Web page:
*This post contains spoilers. If you haven’t yet done so, read “Q&A” now.
This isn’t a new idea, but something I like doing to inspire creativity as a storyteller is to create a box for myself. By that I mean introducing restrictive elements to the storytelling process. For example, in Wounded Tongue, the protagonist Reyn is hearing impaired, which impacts how she communicates with everyone she comes in contact with. Here, in “Q&A” the restrictive element is the Q&A format, which I love. Unlike dramatic writing, there’s absolutely no stage direction in this story, and by removing narration of any kind, the words of the characters alone are in charge of narration. This, I feel, keeps everything present in a way that can’t be achieved by other forms.
“Q&A” is especially close to my heart exactly because of the use of dialogue. I loved movies as a kid. Loved them. So much that I wanted to be a screenwriter. I’d started college as a film and video production major, and switched to creative writing only because it seemed to be the best path for screenwriting (the film & video production major covered a wide spectrum of the film industry). To this day, I write screenplays, and find that in fiction dialogue is one of my favorite things to play around with. I love how quick it is. I love how even if you’re staring a blank piece of paper, just a few lines of dialogue can get you rolling along at a clip. I also love how you can start to really separate characters from one another through dialogue, be it through their diction, their cadence, or their brevity. Because of the restraints of the Q&A format, I spent a lot of time and energy making sure each character had their own voice; without doing so, I think the story would fail.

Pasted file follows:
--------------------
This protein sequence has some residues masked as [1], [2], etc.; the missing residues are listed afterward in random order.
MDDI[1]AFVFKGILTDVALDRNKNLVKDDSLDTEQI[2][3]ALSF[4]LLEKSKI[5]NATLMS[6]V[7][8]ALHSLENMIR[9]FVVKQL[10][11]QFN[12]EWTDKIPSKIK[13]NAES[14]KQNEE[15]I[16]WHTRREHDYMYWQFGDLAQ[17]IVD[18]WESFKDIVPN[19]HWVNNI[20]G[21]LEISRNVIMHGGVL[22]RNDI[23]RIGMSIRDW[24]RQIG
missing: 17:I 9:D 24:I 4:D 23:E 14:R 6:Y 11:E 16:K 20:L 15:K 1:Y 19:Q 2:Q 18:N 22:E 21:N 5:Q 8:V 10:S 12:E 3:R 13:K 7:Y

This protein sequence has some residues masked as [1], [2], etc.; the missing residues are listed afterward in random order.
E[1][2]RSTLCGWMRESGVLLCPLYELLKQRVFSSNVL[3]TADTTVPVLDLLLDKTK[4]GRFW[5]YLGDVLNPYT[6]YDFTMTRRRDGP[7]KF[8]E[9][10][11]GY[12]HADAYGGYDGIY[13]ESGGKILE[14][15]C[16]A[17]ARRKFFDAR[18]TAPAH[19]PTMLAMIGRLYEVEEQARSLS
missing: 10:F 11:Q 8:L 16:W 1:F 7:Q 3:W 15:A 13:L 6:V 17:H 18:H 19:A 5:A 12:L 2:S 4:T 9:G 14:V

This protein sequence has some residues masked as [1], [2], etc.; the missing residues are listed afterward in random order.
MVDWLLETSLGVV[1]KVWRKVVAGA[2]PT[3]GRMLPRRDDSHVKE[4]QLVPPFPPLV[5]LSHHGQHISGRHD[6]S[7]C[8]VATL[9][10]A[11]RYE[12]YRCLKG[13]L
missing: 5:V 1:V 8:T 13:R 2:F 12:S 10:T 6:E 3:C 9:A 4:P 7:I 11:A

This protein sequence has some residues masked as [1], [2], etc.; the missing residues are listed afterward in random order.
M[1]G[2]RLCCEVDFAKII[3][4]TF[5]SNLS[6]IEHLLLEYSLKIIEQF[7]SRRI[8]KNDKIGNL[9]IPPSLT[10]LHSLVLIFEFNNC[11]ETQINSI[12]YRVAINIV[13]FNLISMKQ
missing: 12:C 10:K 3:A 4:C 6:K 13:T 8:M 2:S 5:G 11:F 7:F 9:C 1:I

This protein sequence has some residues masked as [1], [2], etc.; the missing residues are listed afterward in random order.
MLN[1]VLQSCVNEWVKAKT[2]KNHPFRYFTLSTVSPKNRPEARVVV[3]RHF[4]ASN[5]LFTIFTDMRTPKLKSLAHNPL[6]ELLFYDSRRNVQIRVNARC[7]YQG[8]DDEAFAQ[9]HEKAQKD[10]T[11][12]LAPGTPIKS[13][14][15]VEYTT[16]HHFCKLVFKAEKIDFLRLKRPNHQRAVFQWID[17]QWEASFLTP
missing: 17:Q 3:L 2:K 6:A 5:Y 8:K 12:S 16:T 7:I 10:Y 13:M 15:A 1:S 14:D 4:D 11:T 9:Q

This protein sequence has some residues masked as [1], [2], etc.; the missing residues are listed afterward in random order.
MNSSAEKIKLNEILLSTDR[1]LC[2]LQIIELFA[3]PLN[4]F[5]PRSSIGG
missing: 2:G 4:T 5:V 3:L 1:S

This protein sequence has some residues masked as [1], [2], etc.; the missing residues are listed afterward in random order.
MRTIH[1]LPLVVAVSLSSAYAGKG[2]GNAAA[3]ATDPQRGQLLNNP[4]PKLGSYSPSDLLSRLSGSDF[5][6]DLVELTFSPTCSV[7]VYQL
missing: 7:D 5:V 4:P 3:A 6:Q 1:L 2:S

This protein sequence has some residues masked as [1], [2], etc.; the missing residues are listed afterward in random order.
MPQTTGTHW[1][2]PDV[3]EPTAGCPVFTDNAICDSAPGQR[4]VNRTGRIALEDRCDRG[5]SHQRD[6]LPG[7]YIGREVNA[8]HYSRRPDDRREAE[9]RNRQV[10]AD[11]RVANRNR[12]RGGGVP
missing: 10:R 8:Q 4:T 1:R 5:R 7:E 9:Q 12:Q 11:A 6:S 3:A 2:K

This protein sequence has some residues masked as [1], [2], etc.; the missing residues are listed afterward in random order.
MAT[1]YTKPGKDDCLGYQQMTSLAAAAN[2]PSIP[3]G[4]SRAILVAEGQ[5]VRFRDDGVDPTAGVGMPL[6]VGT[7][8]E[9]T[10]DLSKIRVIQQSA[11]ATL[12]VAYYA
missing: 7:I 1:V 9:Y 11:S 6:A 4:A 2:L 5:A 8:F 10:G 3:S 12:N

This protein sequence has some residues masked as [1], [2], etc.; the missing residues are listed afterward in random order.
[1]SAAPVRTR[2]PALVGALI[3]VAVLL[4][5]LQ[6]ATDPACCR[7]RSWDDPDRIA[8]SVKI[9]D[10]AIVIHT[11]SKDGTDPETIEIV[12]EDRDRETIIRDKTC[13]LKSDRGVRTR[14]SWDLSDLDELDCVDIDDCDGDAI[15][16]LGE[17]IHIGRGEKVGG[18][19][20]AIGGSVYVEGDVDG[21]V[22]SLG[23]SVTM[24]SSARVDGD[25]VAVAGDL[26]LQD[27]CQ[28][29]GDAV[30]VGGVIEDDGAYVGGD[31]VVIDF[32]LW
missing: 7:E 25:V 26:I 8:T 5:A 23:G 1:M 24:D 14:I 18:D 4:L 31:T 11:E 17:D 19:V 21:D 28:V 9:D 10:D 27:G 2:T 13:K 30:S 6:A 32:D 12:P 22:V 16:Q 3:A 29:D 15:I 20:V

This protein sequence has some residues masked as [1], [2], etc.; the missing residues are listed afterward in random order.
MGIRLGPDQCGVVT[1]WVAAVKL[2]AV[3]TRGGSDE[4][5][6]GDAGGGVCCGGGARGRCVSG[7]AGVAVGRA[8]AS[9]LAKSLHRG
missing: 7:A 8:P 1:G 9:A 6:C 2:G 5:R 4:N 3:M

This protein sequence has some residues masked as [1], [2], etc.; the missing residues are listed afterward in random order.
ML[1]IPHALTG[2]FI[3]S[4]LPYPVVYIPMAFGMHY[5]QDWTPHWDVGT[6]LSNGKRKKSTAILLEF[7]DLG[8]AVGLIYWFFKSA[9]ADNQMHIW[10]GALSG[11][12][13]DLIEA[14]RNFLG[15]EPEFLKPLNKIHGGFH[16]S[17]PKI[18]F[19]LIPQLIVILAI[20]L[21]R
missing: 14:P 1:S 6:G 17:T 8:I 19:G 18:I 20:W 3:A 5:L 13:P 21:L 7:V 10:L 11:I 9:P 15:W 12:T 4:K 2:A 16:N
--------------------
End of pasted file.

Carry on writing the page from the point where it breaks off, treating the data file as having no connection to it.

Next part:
“Q&A” is also one of a few stories in Strays Like Us that strongly features a child’s innocence being corrupted in some way by their environment. We see it in “Julio: Conqueror of the Crowbar”. We see it in “Flask”, and in “Dear Holly, be Right”. Why was I drawn to this? I’m not sure. I think when I started writing these stories, I still had a lot of anger at what had been a very good upbringing, anger in the sense that I felt deeply misunderstood by people not in my generation. While I think generational disconnect is a pretty universal thing, I do believe my generation has had to face some unique circumstances. At the time of this writing I’m 29 years old, so by that I mean the recession, I mean technological advances, I mean the Internet, I mean social media. I remember being in high school and college and telling members of older generations that I wanted to be a writer, and their replies all essentially being, “So you want to write for the paper?” To which I would reply by telling them no, I want to write books. To which they would scoff, or roll their eyes, or straight up tell me that writing books was a hobby and not a career.
To be fair, I don’t think they were wrong for doing so. I did think they were wrong. But I don’t know. They had years of wisdom on me, and I was (and still am) a stubborn dreamer. The connection between personal experience and stories like “Q&A” isn’t a direct overlay. Things like that hardly ever are. How my frustration manifested into “Q&A” though has to do with Addison being taught a family lesson of sorts when she was a youngster, only to have that lesson be held against her later. More than that, as that lesson becomes a problem, irony lies in how each family member adopts the issue as their own — they care about getting Addison help, but they’re also extremely concerned with how Addison’s actions reflect upon them in the public eye.